News: Maloney On Dunne; Nick Otieno; Thomas Treiber


Maloney Press Release: BERNARD DUNNE and manager Brian Peters will be men looking in from the outside later this month. Bitter Bernard and Bitterer Brian have come up with non-stop excuses about the super-bantamweight’s defeat in seconds to Kiko Martinez and accused European champion Rendall Munroe of running scared. ‘The Bitters’ big rivals invade Dunne’s home city, Dublin on Thursday December 18 and have vowed to show who the best super-bantamweights in Europe really are..

Munroe (16-1) defends his title against Italy’s Fabricio Trotta (13-4-2) on the brilliant bill at Dublin City University, while Martinez boxes a six rounder.

Martinez (19-1) flattened Dunne quicker than it takes to pull in a pint in one of the pubs owned by Peters who doubles as a boxing promoter.

The Spaniard then lost his title to Munroe, but Dunne and Peters somehow feel hard done by.

Promoter Frank Maloney said: “We have no problem fighting Dunne even in his own front room. What I have a problem with is someone who can’t make up their mind.

“There have been three different offers on the table at three different times for Dunne to fight Munroe.

“Dunne’s people don’t seem to know left from right. One minute they want to fight Rendall and the next talking about world titles.

“If you get knocked out by the Martinez, the second best super-bantamweight in Europe you are not world class.

“Instead of dreaming, Team Dunne should start living in the real world.”

Munroe’s cracking defence will top the bill, but Irish eyes will be on Olympic bronze medallist Darren Sutherland who boxes a six round super-middleweight contest on his professional debut at the university where he studied.

Irish light-middleweight champion Jamie Moore (30-3) boxes a six rounder ahead of his crack at the vacant European light-middleweight early next year

London based Irishman Martin Power (19-3), the former British bantamweight champion faces a tough test against Gary Davies (7-2-1).

In a special attraction Craig Watson (13-2) defends his Commonwealth welterweight title against Adnan Amar (22-1), a protégé of Dubliner Brendan Ingle..

A third title bout on the bill sees Jason Booth (30-5) risks his Commonwealth bantamweight crown against Sean Hughes (15-7-1).

Tickets for the big Dublin bill cost 100 Euros and 40 Euros and are available from To order from Ireland by phone call 08 18 719300, and from UK 0871 226 1508.

Nick Otieno: A Hard road to become African / WBC Champion

By Edward Sande (

While Kenyans were monitoring the progress of Kenyan Musician Wahu Kagwi and Jua Cali at the MAMA Music Awards in Lagos Nigeria, another Kenyan was quietly seeking to add to the nation’s conquests and make a name for himself in a totally different discipline. Less than three hundred kilometers from the Nigerian Coastal City, Kenyan Boxer Nick Otieno was battling it out in the boxing ring against African Boxing Champion Ibrahim Adewale for an unprecedented all African double title challenge. At stake, the vacant WBC international bantamweight title and the ABU bantamweight title held by his Nigerian Opponent.

In 2006, a little known Otieno won the vacant Universal Boxing Organization bantamweight crown against Twalib Muribu in Dec 2006 and defended it in a rematch in 2007. Still in 2007, he took IBF INT Champion, Eduardo Garcia all of the 12 rounds in an IBF Intercontinental Bantam weight championship in a close contest where one judge scored the bout as a draw. (110-118, 114-114, 113-115). He was the warrior who stopped African Boxing Union Super Flyweight champion Francis Miyeyusho with a first-round knockout on April 5, taking the Tanzanian off the race for the IBF Intercontinental super flyweight title. Otieno also stopped former WBO A/P Champion Florres in and has now taken the African Boxing Union title (from Ibrahim Adewale) and vacant WBC International Bantam title in the Nigerian’s home tuff on 22nd November 2008. That’s Nick “Kanyankole” Otieno; a hardboiled African champion who moves introduces himself the scene of world boxing with fists and heart on fire.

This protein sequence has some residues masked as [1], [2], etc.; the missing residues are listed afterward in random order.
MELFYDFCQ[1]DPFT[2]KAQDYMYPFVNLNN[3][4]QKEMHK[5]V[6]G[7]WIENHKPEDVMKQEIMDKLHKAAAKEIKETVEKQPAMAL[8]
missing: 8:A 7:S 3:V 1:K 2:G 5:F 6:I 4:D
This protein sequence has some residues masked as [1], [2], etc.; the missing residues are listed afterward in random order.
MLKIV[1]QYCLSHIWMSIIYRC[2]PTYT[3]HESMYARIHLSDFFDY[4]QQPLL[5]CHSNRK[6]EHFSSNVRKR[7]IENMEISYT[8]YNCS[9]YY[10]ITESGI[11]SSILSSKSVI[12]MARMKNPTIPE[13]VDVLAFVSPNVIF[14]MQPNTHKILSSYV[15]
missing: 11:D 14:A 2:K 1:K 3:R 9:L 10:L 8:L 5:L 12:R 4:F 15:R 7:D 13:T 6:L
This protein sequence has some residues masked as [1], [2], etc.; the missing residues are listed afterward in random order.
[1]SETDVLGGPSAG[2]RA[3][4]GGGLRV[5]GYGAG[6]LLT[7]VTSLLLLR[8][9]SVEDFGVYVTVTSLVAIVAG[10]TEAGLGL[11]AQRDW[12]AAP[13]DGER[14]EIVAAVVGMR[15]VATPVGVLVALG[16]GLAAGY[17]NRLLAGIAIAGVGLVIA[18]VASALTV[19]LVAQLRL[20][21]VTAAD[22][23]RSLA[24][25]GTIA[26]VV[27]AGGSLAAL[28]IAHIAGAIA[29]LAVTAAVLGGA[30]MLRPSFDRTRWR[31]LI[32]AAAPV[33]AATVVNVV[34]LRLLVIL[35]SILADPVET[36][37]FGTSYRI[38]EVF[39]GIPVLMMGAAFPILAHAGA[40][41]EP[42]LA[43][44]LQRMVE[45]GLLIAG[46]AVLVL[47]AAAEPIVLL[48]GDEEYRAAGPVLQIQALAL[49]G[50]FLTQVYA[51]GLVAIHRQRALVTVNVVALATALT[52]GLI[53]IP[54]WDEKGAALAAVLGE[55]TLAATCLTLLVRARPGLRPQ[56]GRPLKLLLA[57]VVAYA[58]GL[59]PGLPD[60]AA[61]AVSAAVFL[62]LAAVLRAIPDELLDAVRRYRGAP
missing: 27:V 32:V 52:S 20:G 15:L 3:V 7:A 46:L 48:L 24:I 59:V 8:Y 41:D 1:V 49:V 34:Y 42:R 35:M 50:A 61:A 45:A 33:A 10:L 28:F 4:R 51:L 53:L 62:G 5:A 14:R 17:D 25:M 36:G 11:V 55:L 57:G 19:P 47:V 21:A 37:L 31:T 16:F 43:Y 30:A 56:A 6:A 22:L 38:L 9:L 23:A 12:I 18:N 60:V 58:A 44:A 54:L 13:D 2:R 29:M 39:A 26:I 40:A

For Nick, the Nigeria victory was a crowning of an illustrious year in his boxing career. For the third time within the last six months, Otieno had stepped into the ring as an underdog and come out convincingly on top. In June what had seemed to be a mere formality for African Super flyweight Champion, Otieno stopped the Tanzanian in the first round. A left hook from Otieno sent Miyeyusho sprawling to the ropes and his attempts to get up on his feet were thwarted by his weak knees. While many fans would have thought that Nick’s victory could have been just a lucky punch, Otieno went on cement his new found prowess in the faraway Asian Islands of Philippines.

In October Otieno was set for a WBC International Flyweight title fight, in Davao City- Philipines against Fernando Lumacad, but the promoters replaced Lumacad with the more experienced Rexxon Florres (18-4). The highly rated Florres who is a former WBO Asia Pacific Champion was expected to overcome Otieno – boxing pundits had all put their money of Florres but were shocked when Otieno’s pressure sent the WBO champion twice to the canvas. When Florres hit the canvas for the 3rd time in the 8th round, his efforts to get back on his feet were in vain and the referee waived off the fight. This was Otieno’s second visit to the Philipines. He had lost a ten round contest against No. 5 rated Supeflyweight, Z Gorres in Cebu City in May 31.

By those two victories, (Miyeyusho and Florres) Otieno’s world rating had surged from the hundreds to 17 at the flyweight berth. It therefore was not hard for him to be considered as a worthy challenger for an African title by the ABU to replace a South African challenger. Otieno’s next challenge seemed even more difficult; against the unbeaten African bantamweight champion Ibrahim Adewale. Adewale’s perfect record of eleven wins and no loss also included 11 stoppages. No one had ever lasted with Adewale for more than 6 rounds. The WBC Judges unanimously scored the fight for Otieno 117–111, 115-113, 119-109.